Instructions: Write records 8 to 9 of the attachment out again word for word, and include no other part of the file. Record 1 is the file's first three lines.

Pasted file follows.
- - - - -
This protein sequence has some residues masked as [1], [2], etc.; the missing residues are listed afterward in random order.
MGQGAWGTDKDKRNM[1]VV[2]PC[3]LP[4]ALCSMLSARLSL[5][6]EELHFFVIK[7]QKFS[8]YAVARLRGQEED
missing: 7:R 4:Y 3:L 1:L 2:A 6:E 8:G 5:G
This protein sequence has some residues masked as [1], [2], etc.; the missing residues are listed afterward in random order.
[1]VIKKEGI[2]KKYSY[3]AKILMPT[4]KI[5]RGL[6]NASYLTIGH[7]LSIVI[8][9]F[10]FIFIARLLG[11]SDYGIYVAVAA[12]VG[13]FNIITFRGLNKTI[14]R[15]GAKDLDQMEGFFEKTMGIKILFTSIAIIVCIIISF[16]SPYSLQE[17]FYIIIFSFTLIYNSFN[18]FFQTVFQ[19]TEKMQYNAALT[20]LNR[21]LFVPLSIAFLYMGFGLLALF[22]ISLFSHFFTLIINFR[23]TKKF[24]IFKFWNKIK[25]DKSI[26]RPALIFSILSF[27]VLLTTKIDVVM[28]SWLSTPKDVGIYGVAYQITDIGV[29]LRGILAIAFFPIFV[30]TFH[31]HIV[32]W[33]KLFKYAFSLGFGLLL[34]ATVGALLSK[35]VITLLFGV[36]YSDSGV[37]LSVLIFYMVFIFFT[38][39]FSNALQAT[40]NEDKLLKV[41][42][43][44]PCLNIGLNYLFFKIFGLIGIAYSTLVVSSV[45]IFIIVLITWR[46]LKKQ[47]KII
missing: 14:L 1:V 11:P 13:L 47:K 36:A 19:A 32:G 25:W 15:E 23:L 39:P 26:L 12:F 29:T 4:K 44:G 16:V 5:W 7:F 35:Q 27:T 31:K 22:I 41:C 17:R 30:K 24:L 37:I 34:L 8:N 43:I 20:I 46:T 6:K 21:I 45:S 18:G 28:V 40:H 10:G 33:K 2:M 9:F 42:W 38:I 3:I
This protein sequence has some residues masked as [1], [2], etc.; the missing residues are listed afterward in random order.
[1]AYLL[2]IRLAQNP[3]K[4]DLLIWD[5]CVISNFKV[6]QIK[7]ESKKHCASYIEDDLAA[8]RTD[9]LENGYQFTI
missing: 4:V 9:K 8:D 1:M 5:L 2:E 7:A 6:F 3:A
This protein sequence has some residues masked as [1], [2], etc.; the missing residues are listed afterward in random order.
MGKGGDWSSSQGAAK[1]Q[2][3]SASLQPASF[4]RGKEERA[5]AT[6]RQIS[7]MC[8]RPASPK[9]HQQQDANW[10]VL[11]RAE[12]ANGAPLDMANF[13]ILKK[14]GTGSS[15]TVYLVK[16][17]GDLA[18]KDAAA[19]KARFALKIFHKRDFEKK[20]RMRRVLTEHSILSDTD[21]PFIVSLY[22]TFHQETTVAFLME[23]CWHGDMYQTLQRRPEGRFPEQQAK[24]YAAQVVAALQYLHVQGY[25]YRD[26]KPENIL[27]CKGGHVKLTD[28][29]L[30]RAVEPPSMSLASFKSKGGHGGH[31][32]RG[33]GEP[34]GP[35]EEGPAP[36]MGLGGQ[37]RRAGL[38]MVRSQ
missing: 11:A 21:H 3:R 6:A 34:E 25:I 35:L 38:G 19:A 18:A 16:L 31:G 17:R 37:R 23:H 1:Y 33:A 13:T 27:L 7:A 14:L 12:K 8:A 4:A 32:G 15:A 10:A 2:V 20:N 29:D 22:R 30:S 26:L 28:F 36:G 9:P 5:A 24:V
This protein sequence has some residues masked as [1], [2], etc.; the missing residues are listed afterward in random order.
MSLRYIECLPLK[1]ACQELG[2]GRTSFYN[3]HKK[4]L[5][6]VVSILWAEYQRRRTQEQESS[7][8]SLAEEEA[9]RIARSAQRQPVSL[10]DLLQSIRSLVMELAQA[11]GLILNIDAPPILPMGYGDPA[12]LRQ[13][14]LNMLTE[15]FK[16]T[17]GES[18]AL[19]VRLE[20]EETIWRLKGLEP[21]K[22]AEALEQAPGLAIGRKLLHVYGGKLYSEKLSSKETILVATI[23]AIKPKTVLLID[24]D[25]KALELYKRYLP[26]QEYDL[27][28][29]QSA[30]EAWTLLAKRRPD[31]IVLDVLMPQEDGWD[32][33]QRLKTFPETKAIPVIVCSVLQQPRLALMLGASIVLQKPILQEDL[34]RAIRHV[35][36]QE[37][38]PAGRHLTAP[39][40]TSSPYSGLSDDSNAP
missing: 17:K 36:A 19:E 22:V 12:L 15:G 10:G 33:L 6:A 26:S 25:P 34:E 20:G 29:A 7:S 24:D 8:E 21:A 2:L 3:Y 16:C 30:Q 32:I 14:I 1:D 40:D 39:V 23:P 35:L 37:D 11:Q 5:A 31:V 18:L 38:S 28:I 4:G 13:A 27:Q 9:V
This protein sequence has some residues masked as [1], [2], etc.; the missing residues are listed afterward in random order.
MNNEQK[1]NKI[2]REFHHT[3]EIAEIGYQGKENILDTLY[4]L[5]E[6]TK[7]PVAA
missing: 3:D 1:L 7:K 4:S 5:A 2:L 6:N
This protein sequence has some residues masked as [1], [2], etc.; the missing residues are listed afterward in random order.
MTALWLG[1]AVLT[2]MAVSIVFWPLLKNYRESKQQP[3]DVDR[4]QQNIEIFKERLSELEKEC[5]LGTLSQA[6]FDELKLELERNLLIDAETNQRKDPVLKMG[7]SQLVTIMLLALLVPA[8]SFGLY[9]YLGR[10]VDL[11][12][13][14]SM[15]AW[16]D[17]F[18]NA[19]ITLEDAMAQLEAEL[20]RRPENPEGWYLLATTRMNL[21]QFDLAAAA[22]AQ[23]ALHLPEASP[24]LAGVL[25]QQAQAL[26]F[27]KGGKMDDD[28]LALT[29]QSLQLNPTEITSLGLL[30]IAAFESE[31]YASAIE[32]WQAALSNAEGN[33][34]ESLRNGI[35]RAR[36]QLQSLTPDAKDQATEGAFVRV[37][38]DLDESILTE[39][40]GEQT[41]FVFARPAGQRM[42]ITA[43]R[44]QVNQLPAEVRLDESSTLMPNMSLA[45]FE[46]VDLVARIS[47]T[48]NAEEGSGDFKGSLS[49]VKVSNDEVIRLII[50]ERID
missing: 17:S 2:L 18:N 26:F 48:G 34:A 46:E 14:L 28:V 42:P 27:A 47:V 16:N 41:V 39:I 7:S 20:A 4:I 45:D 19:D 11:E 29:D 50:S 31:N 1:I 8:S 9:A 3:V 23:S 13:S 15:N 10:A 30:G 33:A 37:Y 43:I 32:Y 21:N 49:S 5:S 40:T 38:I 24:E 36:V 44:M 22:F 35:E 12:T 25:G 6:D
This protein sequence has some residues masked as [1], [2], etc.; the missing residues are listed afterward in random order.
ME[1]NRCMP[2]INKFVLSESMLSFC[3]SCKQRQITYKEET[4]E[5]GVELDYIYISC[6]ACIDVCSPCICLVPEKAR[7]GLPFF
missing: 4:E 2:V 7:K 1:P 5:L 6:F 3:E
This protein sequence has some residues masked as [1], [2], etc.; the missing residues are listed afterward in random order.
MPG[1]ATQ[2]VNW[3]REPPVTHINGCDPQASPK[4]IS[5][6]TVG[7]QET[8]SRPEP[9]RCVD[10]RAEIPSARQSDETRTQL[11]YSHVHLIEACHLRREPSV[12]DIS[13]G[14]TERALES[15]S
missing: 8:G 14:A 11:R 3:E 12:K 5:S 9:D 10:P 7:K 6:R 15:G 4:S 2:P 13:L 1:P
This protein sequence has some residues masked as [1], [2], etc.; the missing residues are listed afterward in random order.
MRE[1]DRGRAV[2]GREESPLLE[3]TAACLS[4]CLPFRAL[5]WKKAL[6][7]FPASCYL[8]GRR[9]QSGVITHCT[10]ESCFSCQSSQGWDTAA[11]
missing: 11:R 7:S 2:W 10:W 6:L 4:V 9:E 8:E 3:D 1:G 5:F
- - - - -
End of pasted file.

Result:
This protein sequence has some residues masked as [1], [2], etc.; the missing residues are listed afterward in random order.
ME[1]NRCMP[2]INKFVLSESMLSFC[3]SCKQRQITYKEET[4]E[5]GVELDYIYISC[6]ACIDVCSPCICLVPEKAR[7]GLPFF
missing: 4:E 2:V 7:K 1:P 5:L 6:F 3:E
This protein sequence has some residues masked as [1], [2], etc.; the missing residues are listed afterward in random order.
MPG[1]ATQ[2]VNW[3]REPPVTHINGCDPQASPK[4]IS[5][6]TVG[7]QET[8]SRPEP[9]RCVD[10]RAEIPSARQSDETRTQL[11]YSHVHLIEACHLRREPSV[12]DIS[13]G[14]TERALES[15]S
missing: 8:G 14:A 11:R 3:E 12:K 5:S 9:D 10:P 7:K 6:R 15:G 4:S 2:P 13:L 1:P